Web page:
- The Washington Times - Thursday, April 2, 2009

PHILADELPHIA | It took Scottie Reynolds five seconds to rewrite his Villanova legacy.

Often roasted by media and fans for his shot-happy scorer’s mentality, the 6-foot-2 junior is now the toast of the Philadelphia area. His last-second floater against top-seeded Pittsburgh in Saturday’s East Region final sent the Wildcats to their first Final Four since 1985.

“My head is still spinning, man,” the Herndon native said. “It does feel good. I’m happy not just for me personally, but for all the guys before us and the entire Villanova family.”

Reynolds, who has spent his entire life feeling like a perimeter player on and off the court, is familiar with the concept of appreciating family.

“A lot of people have asked me about my story,” said Reynolds, whose Wildcats (30-7) face North Carolina (32-4), the No. 1 seed from the South Region, on Saturday. “It’s very emotional. Every time somebody asks that question, I just want to cry. It’s been a long road. It’s been a tough one. Not that anyone else’s isn’t. But it’s been a tough one.”

Born in Huntsville, Ala., to an impoverished single mother he never knew, Reynolds was adopted by Pam and Rick Reynolds, a couple who decided to raise a second family in Northern Virginia. He found his identity on the basketball court, becoming the leading scorer in Herndon High School history (2,033 points) and a 2006 McDonald’s All-American during his senior season.

As a high school junior, he signed a letter of intent to play for Oklahoma after forming a strong bond with four other coveted Sooners’ recruits and then-coach Kelvin Sampson and his wife… only to once again have the planks of his future ripped out from beneath him when Sampson left for Indiana in the spring of 2006.

Released from his commitment to Oklahoma after Sampson’s departure, Reynolds decided to attend college closer to home. His first choice was Georgetown.

“I always liked Georgetown coming up,” said Reynolds, who still plays pickup hoops with the Hoyas every summer at McDonough Gymnasium. “That was like my team, set in stone.”

But coach John Thompson III was out of scholarships. So Reynolds signed with Villanova practically sight unseen, largely because the Wildcats had just lost the bulk of their backcourt with the departures of Allan Ray, Randy Foye and Kyle Lowry.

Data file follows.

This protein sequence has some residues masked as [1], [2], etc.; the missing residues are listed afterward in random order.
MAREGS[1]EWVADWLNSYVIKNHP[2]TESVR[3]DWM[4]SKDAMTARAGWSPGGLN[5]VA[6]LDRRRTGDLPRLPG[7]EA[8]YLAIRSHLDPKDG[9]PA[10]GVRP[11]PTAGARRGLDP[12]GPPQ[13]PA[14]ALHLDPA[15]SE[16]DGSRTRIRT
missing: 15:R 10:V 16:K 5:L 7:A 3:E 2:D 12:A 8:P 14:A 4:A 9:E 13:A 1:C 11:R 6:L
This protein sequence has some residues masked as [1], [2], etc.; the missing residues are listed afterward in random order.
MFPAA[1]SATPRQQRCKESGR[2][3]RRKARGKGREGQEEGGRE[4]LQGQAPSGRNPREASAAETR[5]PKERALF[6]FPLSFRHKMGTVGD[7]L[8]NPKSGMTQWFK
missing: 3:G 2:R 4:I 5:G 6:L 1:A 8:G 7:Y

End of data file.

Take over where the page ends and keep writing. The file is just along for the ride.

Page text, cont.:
“It was very awkward at first because I didn’t know anyone, and I was very hesitant to trust anyone because of all that had happened,” Reynolds said. “I didn’t know the coaches or the other players. I didn’t know the freshmen coming in with me. I didn’t know anybody on the campus - nobody.”

Despite the awkward transition Reynolds, a freshman All-American in 2007, averaged 14.8 points and led the Wildcats to an NCAA tournament berth. But veteran teammates like guard Mike Nardi considered Reynolds a selfish player who always looked for his own shot.

“Sure, I heard all the criticism,” Reynolds said. “At times I felt like an outsider on my own team.”

In the two seasons since, Reynolds has become less of the focal point of Villanova’s offense as the talent around him has matured. Silver Spring’s Dante Cunningham (16.2 points, 7.4 rebounds) leads the team in scoring and rebounding this season. And sophomore guard Corey Fisher emerged as a reliable playmaker.

But with 5.5 seconds left on the clock and Villanova’s season hanging in the balance against Pittsburgh, there was no question who was getting the ball.

“I love having him in that situation,” Villanova coach Jay Wright said. “There’s no doubt in our mind that guy’s going to make an aggressive play at the end of the game.”

When the play first began to unfold, Villanova fans might have felt a certain amount of ambivalence. After all, though Reynolds ranks 18th on the program’s all-time scoring list (1,603 points), he has also missed his share of big shots.

“I’d say I’ve made like three or four [game-winners at the buzzer],” Reynolds said. “I’ve had a lot of misses, a lot of misses. But that’s the way it goes. … You can’t be afraid to fail.”

No fear. A perfect tip pass from Cunningham off the inbounds. Four dribbles. A step-slide by Pittsburgh All-American DeJuan Blair at the foul line. Elevate into Pitt’s Gilbert Brown in the lane. Bang. Drop the biggest last-second bucket in Villanova history since Howard Porter’s jumper to force double overtime in the 1971 NCAA semis.

No matter what happens against North Carolina, Reynolds will always have March 28, 2009. That’s the night he earned a cherished place in Wildcats lore.

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